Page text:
- The modest downward pressure on stocks recently appears to be working off some overly optimistic sentiment. We view this as a healthy pause in an ongoing bull market.
- U.S. political realities and the failure of healthcare reform contributed to the recent pullback in stocks but investors shouldn’t get discouraged. Economic data has hooked up—notably business confidence, which has led to a pickup in capital spending.
- The official Brexit process has begun, and although a U.K. recession doesn’t appear imminent, risks have risen and volatility will likely rise.
Turning On the Lights
After a party is over, and the host turns on the lights, the picture often looks quite different than it did just a few minutes before. The realities of the difficulties in the U.S. political process are being recognized. This has allowed some of the sentiment froth to ease, which we believe is a healthy development. The Ned Davis Research Crowd Sentiment Poll has pulled back from excessive optimism territory, while we finally broke a 109 day streak of no 1% decline days. A pattern of two-steps-forward, half-a-step-back is healthier than if the market had maintained its melt-up status in our view.
The recent pullback was mild, but under the surface, a larger correction occurred among individual securities; potentially setting the stage for the next move higher. According to Strategas Research Group, 24% of the S&P 500 has already experienced a correction of 10-20% from their 52-week highs, while another 14% are down more than 20%.
We have recently opined that some of the optimism about the administration’s pro-growth policies may have accelerated too sharply. The failure of the Affordable Care Act (ACA) reform attempt shown light on the process that is lawmaking in the United States, and it often isn’t pretty. But investors appear heartened by the renewed focus on tax and regulatory reform.
Investors are facing the realization that “soft” data (such as consumer confidence readings and business surveys) doesn’t necessarily translate immediately into “hard” data (like retail sales, capital expenditures, and industrial production). It’s this hard data that translates into economic growth and increasing profitability. Looking at some of the parabolic moves in recent confidence surveys, it would be difficult for hard data to keep up.
There do exist some impediments to higher growth. Within housing, existing home sales fell 3.7% in February, with the National Association of Realtors noting that “buying interest is strong” but “we don’t have enough inventory to satisfy that buying interest.” That dip contrasts with the 6.1% rise in new home sales, and a strong reading in confidence from the National Association of Homebuilders.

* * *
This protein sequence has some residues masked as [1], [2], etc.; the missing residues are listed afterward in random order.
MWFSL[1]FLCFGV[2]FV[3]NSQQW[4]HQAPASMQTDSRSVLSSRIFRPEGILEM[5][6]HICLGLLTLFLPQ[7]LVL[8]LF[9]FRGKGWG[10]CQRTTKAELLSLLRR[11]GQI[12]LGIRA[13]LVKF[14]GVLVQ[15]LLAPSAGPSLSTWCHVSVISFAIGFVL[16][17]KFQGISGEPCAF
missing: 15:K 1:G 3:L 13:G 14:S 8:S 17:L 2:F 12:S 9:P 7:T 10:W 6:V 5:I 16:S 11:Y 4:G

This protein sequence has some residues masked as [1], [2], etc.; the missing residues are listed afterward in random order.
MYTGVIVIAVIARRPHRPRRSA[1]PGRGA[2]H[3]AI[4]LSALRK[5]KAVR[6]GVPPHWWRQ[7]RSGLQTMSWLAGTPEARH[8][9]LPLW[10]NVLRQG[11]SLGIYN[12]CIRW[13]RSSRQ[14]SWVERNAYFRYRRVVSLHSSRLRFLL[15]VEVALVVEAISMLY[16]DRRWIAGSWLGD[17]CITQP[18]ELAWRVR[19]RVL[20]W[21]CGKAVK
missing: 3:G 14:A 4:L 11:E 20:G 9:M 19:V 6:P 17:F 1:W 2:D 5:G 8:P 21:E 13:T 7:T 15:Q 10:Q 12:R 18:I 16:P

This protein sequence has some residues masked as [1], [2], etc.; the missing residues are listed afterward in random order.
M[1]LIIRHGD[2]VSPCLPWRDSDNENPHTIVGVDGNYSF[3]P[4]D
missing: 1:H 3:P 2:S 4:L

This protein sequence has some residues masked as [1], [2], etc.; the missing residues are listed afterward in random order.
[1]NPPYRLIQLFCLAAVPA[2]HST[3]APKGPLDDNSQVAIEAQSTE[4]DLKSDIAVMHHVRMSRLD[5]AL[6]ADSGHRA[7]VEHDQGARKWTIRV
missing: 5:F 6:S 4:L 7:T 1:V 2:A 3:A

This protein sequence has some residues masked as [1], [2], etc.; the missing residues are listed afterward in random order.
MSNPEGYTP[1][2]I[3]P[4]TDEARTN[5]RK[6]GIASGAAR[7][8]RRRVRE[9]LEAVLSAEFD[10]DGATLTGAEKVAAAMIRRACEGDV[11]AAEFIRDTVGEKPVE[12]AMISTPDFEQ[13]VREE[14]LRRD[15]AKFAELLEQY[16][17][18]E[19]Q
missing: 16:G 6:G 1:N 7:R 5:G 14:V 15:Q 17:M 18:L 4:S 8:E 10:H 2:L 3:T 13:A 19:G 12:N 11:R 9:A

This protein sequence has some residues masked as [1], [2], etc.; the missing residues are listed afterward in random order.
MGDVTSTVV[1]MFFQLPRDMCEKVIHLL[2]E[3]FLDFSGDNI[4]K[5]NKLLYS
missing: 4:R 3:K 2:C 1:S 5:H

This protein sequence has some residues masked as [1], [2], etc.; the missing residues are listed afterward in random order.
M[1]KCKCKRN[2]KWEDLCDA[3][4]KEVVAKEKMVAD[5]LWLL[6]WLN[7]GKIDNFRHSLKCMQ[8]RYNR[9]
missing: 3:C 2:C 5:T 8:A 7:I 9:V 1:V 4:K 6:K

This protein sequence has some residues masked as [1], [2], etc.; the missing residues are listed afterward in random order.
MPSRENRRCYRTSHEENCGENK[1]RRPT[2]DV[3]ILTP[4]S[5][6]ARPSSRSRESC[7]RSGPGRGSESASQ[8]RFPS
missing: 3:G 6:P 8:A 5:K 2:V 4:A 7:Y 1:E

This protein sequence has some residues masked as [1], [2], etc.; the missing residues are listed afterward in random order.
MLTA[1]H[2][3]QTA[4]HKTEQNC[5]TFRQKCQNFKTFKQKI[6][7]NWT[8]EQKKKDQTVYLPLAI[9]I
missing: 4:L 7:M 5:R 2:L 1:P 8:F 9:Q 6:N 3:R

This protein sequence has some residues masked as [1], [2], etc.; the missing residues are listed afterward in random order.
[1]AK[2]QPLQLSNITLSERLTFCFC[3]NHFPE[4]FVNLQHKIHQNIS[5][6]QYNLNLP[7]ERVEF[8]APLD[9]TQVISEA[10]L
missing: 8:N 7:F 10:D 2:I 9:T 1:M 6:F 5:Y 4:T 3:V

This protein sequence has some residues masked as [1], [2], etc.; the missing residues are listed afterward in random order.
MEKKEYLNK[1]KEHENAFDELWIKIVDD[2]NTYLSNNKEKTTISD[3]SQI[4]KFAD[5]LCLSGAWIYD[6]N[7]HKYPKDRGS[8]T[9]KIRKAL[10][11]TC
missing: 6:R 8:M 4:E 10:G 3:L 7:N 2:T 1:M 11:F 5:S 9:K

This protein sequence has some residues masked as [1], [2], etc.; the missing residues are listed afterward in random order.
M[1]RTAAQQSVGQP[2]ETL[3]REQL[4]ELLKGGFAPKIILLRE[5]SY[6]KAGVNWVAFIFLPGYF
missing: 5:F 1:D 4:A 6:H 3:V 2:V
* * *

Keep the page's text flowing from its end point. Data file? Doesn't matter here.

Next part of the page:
A Tough Act to Follow
Turn the Lights Back Off!
That may be what some investors are saying after the health care debacle, exposing the inner workings of lawmaking. At this point, we don’t think the failure of healthcare reform meaningfully lessens the odds of tax reform. After licking its wounds, we think the administration and Congress will jump into the tax reform debate. Although we are optimistic about tax reform getting done, the process is likely to be complicated—especially if corporate and personal tax reform continues to be packaged together (corporate reform and/or tax cuts are arguably the lower-hanging fruit). But Schwab’s team in Washington also cautions that the timeframe is likely later in 2017; which may mean tax reform is more of a 2018 economic and earnings story.
The institutions are delivering mixed thoughts on what the rest of the year holds. Goldman Sachs told clients the market will decline the rest of the year while others remain bullish. Goldman strategist David Kostin’s year-end price target for the S&P 500 is 2,300, representing approximately a 2.6% loss from the close at the end of Q1 (March 31, 2017). “Given the late stage of the economic cycle, higher wages, inflation, and interest rates suggest that margin increases this year are unlikely,” he wrote in a note to clients. “Lower margins will translate into further negative EPS revisions in 2017,” he said.
The recent pullback in stocks and failure of the ACA repeal appears to have helped take some of the froth out of the market and correct some overly optimistic sentiment conditions. We believe this could prove to be healthy for the continuation of the bull market, with an improving economy and a still business-friendly administration supporting the potential for further gains. But potential political-induced volatility isn’t just limited to the United States, as the official Brexit process is underway. A UK recession doesn’t appear to be in the cards at this point, but risks have risen; while U.S. recession risk in the near term remains quite low.
In conclusion, and speaking of the mixed signals we are seeing, remember we never try to “time the market”. That is a losing game. What we try to do – and have a good track record of doing – is to fare well over full market cycles which include both up and down periods. Along the way we find times where we want to be cautious — and now is one of those times. There are times where it makes sense to put risk on (like late 2008 and 2009) and times where we believe it makes sense to keep risk at lower levels. That has proven to be wise over the years.
Anthony L. Christensen